With The Great Gatsby (2013), director Baz Luhrmann tries so hard to craft a summer blockbuster that he sails straight past the soul of the 1925 F. Scott Fitzgerald novel. Perhaps he doesn't know any better. Or maybe he hopes the cruise will be so smooth we won't notice the shallowness of the waters below. Remarkably, it almost works.
His biggest asset is Leonardo DiCaprio, who hasn't delivered a bad performance in 15 years. DiCaprio's Gatsby captures nearly every haunting note of the novel's title character, from his impossible hopefulness to his tightly masked fear of rejection. Through a series of dimple-perfect smiles, DiCaprio builds Gatsby's mystique to the point of legend, before the mirage disappears all at once in a brief, though fateful, burst of raw anger. To see DiCaprio's quivering, pleading Gatsby at the end of the film—as he tries, pathetically, to piece back together his shattered disguise—is near cinematic perfection.
It's just a shame Tobey Maguire's Nick Carraway keeps opening his mouth trying to explain everything. Eager, boyish, and a little overwhelmed in his role, Maguire maintains a dazed, just-happy-to-be-there smile throughout. If you look closely, you'll notice Tobey glancing off-camera for Luhrmann's proud approval after each successfully-delivered line. To be fair, Carraway is a thankless role on film. The performance would require a blend of deft charm and effortless detachment, and even then, would simply earn the actor a golf clap next to the dazzling Gatsby. Fitzgerald accomplished this balancing act through a series of nonchalant asides and nimbly interspersed commentary. Regrettably, there's nothing effortless, detached, nonchalant, or nimble about Maguire, who proves thoroughly miscast.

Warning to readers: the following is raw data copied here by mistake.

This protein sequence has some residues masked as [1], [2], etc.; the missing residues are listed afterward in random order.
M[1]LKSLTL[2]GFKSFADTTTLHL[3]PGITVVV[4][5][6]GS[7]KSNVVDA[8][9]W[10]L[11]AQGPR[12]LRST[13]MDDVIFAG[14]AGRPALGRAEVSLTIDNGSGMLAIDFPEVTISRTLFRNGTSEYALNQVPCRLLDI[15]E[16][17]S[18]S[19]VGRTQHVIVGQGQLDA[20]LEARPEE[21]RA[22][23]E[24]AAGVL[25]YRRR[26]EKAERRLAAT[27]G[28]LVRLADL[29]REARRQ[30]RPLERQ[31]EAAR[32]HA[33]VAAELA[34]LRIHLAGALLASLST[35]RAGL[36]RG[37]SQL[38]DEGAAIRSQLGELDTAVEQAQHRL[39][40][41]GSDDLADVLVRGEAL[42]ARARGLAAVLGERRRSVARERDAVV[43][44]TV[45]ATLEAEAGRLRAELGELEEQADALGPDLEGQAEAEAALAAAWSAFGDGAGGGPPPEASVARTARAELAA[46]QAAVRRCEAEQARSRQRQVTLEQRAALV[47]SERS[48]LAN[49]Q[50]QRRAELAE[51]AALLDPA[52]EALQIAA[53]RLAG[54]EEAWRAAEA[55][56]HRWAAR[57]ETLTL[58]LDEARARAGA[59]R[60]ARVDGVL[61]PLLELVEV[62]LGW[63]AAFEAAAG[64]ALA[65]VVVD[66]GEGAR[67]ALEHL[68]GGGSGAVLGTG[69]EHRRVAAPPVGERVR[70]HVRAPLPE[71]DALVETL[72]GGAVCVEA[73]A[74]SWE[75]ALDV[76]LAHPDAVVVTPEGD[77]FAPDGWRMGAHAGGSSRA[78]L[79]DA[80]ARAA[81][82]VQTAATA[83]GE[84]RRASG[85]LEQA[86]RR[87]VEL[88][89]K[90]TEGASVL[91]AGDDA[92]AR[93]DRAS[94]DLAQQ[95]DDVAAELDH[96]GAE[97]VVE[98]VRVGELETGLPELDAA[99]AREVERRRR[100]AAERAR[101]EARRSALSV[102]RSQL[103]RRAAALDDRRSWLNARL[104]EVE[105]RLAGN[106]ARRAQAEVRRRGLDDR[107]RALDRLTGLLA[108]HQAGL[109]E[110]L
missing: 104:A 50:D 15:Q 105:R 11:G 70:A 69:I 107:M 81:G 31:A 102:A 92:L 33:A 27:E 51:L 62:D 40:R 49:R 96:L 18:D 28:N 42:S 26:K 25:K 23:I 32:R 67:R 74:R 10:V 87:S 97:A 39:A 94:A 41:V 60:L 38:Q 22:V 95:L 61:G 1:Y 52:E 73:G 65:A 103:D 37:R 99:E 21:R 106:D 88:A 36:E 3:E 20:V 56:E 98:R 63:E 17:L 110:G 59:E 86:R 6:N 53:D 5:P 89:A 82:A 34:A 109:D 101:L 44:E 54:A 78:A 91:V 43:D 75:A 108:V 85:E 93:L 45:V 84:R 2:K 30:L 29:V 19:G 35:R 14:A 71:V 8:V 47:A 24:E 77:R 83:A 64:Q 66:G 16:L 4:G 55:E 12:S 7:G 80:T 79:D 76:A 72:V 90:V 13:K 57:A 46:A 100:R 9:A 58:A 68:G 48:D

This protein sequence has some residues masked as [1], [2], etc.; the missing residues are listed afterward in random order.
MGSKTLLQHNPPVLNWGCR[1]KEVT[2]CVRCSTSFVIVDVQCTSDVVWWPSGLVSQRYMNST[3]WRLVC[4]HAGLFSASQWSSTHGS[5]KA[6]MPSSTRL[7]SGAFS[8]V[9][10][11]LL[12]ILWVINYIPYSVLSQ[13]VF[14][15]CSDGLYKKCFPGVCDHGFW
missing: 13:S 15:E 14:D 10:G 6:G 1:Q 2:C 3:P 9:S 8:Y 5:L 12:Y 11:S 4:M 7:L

Still, Luhrmann's cinematic style—with rich color work; symmetrical set composition; and bold, deliberate cuts—creates a surreal spectacle (and suitable distraction) before Gatsby's big reveal. When we first meet Tom and Daisy Buchanan, we watch servants open and close their luxurious French doors with clocklike precision, meticulously striding in and out of frame even as the principal characters converse casually. It's a classic Luhrmann touch that does more for the film than nearly any of its dialogue.
Unfortunately, Luhrmann's sense of scene far outperforms his sense of pace. Too often, the director's splendid, dreamlike party sequences go on just a tad too long, and at the expense of key plot developments, tumbling past crucial moments of character-building more sloppily than Gatsby's gleeful, drunken guests. We get passing glimpses of the troubled, fearful Gatsby—a frown after a party, an uncharacteristic pause in conversation—only to lurch forward to another whimsical Sunday afternoon drive in Gatsby's Rolls Royce. It certainly keeps the proceedings lively, but it cheapens the emotional payoffs late in the film. By the time we reach the movie's pivotal final chapter, we've barely had time to blink, let alone pity Gatsby.
In a misguided effort to pay homage to the novel, Luhrmann inserts a few exact quotes from the 1925 book, literally stopping the film in its tracks and typing each letter on screen. Tobey proudly reads the lines, his lisp growing to a crescendo, the 3D text popping jubilantly from the screen. He knew that when he kissed this girl, and forever wed his unutterable visions to her perishable breath, his mind would never romp again like the mind of God. You'll appreciate Fitzgerald's famous prose all over again. You'll also wonder whether Luhrmann's bothered to read the book.
It's tough to say what might have saved this iteration of The Great Gatsby. Perhaps Luhrmann shouldn't have cast Tobey Maguire. Maybe he should have broken further from his source material, creating a film built entirely on spectacle instead of mixing classic prose with circus cinematography. Or maybe Luhrmann simply needs to admit he's not a novelist. The trouble is, he's trying so hard to be one.